Traditional print CV on paper (yes, it still plays an important role in the job search!). With the advantages of word processing applications, complex formatting is possible and should be used strategically to attract attention and draw the reader's attention to key skills.
An electronic or computer-optimized CV is basically meant to be read by a computer. There are different types of e-CVs, but they all share the ability to search for keywords. If you want professional help to create your CV then you can hire the best CV writer at https://cvpeople.co.nz/pages/cv-writing-services.
Image Source: Google.com
Of course, once your CV is tagged as matching a keyword search, it will be reviewed by someone. Therefore, compelling and easy-to-read content is just as important on an e-CV as it is on a traditional CV.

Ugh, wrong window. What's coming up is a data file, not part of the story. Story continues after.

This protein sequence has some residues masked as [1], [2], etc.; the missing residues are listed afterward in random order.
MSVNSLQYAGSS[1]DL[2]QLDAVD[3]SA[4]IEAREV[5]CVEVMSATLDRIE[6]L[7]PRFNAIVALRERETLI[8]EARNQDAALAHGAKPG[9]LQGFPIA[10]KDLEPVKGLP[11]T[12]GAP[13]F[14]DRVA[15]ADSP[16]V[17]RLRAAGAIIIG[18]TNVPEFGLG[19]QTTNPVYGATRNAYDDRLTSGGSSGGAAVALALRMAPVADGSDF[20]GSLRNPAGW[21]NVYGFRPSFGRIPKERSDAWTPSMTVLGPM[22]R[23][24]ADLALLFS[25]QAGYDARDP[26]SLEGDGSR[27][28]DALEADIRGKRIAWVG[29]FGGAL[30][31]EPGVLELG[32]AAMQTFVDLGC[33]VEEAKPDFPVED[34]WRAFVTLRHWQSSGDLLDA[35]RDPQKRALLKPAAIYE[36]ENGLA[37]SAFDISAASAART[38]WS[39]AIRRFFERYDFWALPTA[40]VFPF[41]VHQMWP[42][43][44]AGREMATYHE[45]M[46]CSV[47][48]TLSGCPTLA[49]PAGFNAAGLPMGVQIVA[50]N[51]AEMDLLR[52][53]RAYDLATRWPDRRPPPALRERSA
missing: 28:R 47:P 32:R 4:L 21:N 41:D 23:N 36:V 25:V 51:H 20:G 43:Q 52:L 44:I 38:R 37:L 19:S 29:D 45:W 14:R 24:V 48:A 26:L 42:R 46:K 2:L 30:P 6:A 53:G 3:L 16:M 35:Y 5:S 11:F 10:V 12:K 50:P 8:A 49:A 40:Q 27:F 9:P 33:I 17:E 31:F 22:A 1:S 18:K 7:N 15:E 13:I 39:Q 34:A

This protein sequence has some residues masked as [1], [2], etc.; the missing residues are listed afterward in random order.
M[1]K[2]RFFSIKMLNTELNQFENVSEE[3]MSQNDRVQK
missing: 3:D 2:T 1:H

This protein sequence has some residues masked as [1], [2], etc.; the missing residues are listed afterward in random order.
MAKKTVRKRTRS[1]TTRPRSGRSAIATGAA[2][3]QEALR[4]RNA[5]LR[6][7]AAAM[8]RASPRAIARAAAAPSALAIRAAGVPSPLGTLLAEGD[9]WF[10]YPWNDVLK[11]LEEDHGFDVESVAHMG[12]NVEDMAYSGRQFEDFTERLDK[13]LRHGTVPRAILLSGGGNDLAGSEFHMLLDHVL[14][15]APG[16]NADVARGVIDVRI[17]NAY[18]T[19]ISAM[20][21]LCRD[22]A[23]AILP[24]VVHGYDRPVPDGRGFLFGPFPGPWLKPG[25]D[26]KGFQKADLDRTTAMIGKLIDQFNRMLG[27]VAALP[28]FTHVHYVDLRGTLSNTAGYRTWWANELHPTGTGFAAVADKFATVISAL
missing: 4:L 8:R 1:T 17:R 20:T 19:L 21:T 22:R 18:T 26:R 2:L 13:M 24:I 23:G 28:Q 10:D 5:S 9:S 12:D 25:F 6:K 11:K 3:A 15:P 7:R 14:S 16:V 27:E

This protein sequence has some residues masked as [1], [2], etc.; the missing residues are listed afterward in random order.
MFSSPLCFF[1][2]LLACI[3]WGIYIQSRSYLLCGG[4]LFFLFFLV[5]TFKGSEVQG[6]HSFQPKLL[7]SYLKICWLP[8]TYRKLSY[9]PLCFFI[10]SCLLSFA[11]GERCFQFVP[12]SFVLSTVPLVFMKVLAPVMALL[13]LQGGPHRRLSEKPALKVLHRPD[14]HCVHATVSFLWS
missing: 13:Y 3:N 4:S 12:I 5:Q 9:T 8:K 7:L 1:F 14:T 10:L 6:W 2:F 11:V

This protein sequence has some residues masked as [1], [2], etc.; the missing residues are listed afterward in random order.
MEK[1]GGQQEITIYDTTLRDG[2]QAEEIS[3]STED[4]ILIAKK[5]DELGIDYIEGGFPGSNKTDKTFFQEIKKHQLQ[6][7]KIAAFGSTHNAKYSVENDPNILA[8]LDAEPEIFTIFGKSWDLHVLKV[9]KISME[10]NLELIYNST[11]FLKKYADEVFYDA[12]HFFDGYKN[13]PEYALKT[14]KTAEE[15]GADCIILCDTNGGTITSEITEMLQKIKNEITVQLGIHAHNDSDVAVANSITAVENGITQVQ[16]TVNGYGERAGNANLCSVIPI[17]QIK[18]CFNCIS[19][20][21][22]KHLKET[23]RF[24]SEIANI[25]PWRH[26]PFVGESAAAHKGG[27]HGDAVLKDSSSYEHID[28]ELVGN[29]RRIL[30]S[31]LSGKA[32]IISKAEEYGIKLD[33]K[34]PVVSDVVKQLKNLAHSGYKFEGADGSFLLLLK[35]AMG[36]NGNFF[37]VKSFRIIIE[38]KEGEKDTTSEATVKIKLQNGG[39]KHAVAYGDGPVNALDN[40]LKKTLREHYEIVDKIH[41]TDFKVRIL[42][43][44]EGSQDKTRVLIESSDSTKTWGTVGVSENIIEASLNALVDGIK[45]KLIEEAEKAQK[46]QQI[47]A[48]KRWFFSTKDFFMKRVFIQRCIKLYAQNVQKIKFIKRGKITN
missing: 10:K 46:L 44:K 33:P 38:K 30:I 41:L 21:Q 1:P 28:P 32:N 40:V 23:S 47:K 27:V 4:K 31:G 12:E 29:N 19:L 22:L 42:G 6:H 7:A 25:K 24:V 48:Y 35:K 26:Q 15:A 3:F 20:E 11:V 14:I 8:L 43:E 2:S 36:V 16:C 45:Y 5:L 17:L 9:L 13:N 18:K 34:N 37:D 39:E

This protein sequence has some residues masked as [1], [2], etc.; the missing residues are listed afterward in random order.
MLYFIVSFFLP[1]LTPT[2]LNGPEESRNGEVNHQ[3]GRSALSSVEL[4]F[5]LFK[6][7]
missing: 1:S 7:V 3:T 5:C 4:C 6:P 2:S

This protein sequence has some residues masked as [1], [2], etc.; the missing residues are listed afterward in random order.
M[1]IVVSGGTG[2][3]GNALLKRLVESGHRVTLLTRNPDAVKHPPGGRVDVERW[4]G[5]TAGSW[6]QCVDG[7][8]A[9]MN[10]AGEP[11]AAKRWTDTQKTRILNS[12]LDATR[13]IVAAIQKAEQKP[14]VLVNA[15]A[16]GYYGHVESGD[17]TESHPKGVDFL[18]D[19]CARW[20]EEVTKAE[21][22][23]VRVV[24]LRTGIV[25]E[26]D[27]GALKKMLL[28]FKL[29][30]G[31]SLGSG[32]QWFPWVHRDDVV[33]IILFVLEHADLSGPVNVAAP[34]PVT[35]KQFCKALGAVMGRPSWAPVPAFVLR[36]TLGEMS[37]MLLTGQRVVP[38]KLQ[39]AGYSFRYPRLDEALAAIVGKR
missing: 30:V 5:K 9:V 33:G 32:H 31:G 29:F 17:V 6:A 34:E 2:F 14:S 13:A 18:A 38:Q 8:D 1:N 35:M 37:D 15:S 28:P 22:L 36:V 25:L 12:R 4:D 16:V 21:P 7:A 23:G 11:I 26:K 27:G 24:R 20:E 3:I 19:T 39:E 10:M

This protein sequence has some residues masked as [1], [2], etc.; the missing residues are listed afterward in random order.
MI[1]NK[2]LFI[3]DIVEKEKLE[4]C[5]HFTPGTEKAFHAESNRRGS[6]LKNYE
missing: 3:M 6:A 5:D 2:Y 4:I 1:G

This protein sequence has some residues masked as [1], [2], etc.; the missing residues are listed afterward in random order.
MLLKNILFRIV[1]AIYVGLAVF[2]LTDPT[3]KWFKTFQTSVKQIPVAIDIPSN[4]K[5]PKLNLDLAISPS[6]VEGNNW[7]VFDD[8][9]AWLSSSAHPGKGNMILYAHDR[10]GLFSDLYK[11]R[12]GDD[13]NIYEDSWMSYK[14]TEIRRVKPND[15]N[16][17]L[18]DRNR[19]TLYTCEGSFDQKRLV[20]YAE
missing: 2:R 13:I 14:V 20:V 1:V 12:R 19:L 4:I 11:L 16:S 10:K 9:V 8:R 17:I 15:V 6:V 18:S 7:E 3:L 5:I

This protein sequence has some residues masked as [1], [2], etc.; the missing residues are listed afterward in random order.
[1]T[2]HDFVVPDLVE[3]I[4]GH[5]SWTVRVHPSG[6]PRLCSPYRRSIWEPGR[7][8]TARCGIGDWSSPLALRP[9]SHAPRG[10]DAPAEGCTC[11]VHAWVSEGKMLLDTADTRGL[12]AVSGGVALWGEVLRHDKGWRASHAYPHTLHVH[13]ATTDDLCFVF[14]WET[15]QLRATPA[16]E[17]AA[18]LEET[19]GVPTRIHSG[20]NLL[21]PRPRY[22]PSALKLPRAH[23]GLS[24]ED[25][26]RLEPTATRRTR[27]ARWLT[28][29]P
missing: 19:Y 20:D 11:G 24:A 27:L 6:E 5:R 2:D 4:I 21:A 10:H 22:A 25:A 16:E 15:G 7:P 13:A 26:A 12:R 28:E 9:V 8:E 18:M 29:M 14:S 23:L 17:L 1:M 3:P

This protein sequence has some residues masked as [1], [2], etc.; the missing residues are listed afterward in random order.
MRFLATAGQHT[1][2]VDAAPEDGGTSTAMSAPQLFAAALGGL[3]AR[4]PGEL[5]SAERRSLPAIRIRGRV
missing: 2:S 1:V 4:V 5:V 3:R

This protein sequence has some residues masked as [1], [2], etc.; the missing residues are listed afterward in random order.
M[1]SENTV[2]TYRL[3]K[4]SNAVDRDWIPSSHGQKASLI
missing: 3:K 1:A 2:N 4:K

You can send hundreds of CVs sitting at home wondering why nobody, not even a company or headhunter, is calling you for an interview. In terms of formatting, there is a big difference between a traditional and an electronic CV.
If you don't understand these differences, your CV won't be of much use, if any, to restore databases.
Traditional CVs are designed to use catchy language and design to compel the reader to take further action and call you in for the interview.
Page layout and design are very important and must be planned strategically to draw attention to focus areas. The most effective traditional CVs are performance-focused and written in a strong, active language that will grab and hold the reader's attention.
Scannable CVs – also printed on paper – are primarily used for accurate scanning on computers. Scanned CVs are captured as images and sent using Optical Character Recognition (OCR) software, which reads and retrieves text.
The extracted text is based on stored data and then retrieved from the applicant tracking system using keywords. A scanned CV is rarely necessary.